Customer comments on this Youngstown Ohio Book
Borderline personality disorder
Excellent resource for dealing with someone who has Borderline Personality Disorder. Great help for understanding BPD behavior and how to deal with it.
this book has proven to be an excellent resource for family members and co-workers who have expressed some frustrations in their relationships with individuals with BPD. it provides helpful background information to help people understand the problem and conceptualize it. it provides realistic exercises and suggested approaches that usually seem to be very helpful in relating with individuals with BPD. if one book to provide, i prefer this book over the other eggshell book in that it is better received, more understandable, and more useful. some patients' loved ones take it and hide it for a while as they begin reading it. almost all find that eventually it is most effective when there is real cooperation between partners on learning new, more effective ways of relating. i've given out at least one dozen copies of this book and it is very popular. i believe it is well worth the price, new, given the tools and hope that it can provide.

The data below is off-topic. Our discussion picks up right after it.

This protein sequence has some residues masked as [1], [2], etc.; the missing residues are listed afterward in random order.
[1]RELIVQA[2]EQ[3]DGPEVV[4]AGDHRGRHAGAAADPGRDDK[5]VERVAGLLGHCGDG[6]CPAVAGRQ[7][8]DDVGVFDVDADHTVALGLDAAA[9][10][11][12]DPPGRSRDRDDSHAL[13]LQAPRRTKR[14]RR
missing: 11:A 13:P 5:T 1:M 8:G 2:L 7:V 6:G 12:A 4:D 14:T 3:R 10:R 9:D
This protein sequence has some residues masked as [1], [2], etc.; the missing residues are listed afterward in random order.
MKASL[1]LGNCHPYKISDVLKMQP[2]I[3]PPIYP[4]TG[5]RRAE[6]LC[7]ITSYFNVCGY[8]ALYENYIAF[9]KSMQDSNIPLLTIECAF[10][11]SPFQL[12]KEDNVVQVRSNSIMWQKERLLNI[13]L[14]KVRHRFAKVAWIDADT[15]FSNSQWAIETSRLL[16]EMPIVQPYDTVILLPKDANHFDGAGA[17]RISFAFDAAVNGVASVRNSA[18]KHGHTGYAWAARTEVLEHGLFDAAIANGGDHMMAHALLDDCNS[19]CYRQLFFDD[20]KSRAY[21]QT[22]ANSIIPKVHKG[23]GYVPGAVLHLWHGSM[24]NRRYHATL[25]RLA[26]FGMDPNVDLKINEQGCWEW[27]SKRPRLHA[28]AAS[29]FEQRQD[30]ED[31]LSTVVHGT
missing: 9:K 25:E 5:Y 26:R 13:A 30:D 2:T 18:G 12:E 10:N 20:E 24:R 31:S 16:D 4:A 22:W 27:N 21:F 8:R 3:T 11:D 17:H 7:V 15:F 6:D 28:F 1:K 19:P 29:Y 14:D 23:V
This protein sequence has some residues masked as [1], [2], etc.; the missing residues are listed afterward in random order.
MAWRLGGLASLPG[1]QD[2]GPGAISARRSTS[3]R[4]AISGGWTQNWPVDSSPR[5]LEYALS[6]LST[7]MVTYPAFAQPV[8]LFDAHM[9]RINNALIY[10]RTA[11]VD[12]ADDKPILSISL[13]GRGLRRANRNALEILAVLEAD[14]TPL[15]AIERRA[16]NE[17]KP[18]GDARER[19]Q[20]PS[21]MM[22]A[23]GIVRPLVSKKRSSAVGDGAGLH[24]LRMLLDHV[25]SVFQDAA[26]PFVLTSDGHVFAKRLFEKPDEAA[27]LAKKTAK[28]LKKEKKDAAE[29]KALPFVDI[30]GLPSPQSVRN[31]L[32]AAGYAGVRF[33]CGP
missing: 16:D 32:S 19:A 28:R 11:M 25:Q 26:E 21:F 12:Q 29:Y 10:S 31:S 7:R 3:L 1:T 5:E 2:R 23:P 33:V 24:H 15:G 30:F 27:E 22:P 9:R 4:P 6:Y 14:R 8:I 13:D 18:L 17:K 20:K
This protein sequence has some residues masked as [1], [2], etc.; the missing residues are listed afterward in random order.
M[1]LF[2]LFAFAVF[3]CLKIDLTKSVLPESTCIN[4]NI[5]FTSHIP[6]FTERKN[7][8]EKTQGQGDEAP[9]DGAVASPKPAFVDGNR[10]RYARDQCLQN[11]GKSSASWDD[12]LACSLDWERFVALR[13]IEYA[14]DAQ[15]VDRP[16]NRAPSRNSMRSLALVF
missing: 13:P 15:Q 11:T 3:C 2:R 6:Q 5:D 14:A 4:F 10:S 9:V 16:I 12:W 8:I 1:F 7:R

Excellent for some, unhelpful for me
This book may be an excellent resource for many people in a relationship with someone who has BPD - but it wasn't very helpful for me. BPD is a disorder with many variations (a person only needs to meet five out of nine criteria to be diagnosed), and although the authors do a good job of outlining the different types of BPD in the first couple of chapters, all their advice seems focused on borderlines who rage, are abusive and manipulative. I found little in this book to help me cope with my girlfriend's self-injury, suicide attempts, clinginess and dissociation.
I have two other reservations about the Stop Walking on Eggshells books. The first is that they seem to encourage the worrying trend of people "diagnosing" their loved ones with mental illnesses - something only a mental health professional is qualified to do. Kreger claims to be the ex-partner of someone with BPD, yet her ex has never been diagnosed with the condition - she just suspects he may have it. Secondly, the books are very negative about people with BPD, seeming to assume that they never admit they have a problem, try to seek help, or work on their issues. From participating in online communities, I know many people with BPD who not only do all these things but are making tremendous progress, and in some cases have even recovered. I understand the importance of accepting that your BPD friend or family member may never change, but please don't tar all borderlines with the same brush!
Before buying this book, I suggest reading the back cover of its sister volume, "Stop Walking on Eggshells". If the description there sounds like your relationship, you'll probably gain a lot from reading this book. If not, look elsewhere. A book I found far more helpful was "Allies in Healing" by Laura Davis.